How I Get My Kids To Do Their Chores
Kids and chores…. *insert face palm here*
Because if you’ve ever spent 45 minutes staring at a pile of legos and race cars while listening to your child plea to spare his life and pick it up for him, because picking up his own mess would definitely kill him….you’re face palming right now too.
Can you really blame them sometimes? I mean, who’s never looked at last night’s dinner dishes cluttering up your kitchen and decided that going out for breakfast would be easier? Guilty as charged. I feel for them sometimes…I really do. But, the fact of the matter is, we’re not doing them any favors by letting the mess slide…their mess I mean, ’cause my kitchen disaster is totally justified.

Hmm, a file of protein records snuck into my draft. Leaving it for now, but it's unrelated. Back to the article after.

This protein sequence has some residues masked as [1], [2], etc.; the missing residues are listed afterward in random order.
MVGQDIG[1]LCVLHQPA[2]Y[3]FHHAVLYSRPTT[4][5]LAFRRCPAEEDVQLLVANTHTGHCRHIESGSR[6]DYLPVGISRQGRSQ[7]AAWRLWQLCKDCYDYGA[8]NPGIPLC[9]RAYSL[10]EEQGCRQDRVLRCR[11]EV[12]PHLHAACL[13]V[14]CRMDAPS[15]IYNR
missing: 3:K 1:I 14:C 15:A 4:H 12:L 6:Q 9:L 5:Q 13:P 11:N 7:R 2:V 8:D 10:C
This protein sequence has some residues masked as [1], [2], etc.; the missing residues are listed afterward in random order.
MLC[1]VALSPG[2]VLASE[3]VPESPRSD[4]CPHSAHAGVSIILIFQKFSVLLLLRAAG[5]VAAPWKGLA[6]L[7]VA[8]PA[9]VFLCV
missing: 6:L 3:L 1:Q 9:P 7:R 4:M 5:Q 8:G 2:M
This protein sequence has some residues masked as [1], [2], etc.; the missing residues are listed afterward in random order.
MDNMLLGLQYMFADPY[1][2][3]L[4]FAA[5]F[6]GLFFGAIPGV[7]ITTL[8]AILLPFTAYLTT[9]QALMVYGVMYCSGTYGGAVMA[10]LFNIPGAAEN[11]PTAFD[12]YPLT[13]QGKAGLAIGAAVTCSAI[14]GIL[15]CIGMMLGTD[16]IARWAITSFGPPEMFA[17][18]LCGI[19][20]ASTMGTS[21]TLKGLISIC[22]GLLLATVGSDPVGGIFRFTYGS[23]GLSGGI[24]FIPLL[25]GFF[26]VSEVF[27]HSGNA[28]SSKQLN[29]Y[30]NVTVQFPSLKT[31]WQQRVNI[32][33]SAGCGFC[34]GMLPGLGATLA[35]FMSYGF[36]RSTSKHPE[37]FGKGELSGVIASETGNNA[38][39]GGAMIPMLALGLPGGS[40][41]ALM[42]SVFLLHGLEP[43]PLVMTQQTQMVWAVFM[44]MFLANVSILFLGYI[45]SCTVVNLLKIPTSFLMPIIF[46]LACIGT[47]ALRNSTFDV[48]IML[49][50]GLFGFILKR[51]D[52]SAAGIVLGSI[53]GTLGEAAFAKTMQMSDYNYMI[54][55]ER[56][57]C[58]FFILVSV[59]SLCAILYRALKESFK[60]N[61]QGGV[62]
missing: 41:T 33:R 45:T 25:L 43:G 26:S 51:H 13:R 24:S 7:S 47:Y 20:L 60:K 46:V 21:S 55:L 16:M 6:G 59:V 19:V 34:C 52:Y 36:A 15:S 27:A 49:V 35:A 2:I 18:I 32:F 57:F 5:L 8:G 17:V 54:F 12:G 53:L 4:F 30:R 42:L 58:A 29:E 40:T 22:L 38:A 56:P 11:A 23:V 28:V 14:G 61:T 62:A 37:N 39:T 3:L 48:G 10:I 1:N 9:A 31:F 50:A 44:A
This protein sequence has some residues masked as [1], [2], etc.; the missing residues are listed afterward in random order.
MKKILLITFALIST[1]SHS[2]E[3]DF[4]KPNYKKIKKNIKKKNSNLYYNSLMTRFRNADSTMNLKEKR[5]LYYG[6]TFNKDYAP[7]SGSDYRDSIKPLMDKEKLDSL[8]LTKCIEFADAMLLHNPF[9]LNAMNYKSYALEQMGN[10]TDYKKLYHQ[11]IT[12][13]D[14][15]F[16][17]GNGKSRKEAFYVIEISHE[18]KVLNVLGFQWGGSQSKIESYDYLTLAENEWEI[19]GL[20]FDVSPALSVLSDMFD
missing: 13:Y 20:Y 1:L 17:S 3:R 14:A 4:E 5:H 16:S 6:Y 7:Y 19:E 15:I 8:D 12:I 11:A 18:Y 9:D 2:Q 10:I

I’ve tried it all….lists, sticker charts, chore packs, reward systems…bribery. Yea, everything. I decided a while ago that I’d had enough negotiating with my children to take care of their chores and struggling to keep up with systems that were more like another chore FOR ME. Hey, I don’t like my chores either, but responsibility is responsibility and the lesson in that right there…is EXACTLY what I’m aiming for.
So how do I accomplish this whole chore thing?
Here’s a few things I do to get things done:
Make It Part of Their Daily Routine.
Our morning routine consists of my husband getting ready for work, me getting my “mom time” in for the day and making breakfast, doing school and meal prep for that day, and kids rolling out of bed anywhere between 6 and 8am. I usually let them read, watch TV, play….whatever they want to do (within reason) while I’m busy with my chores.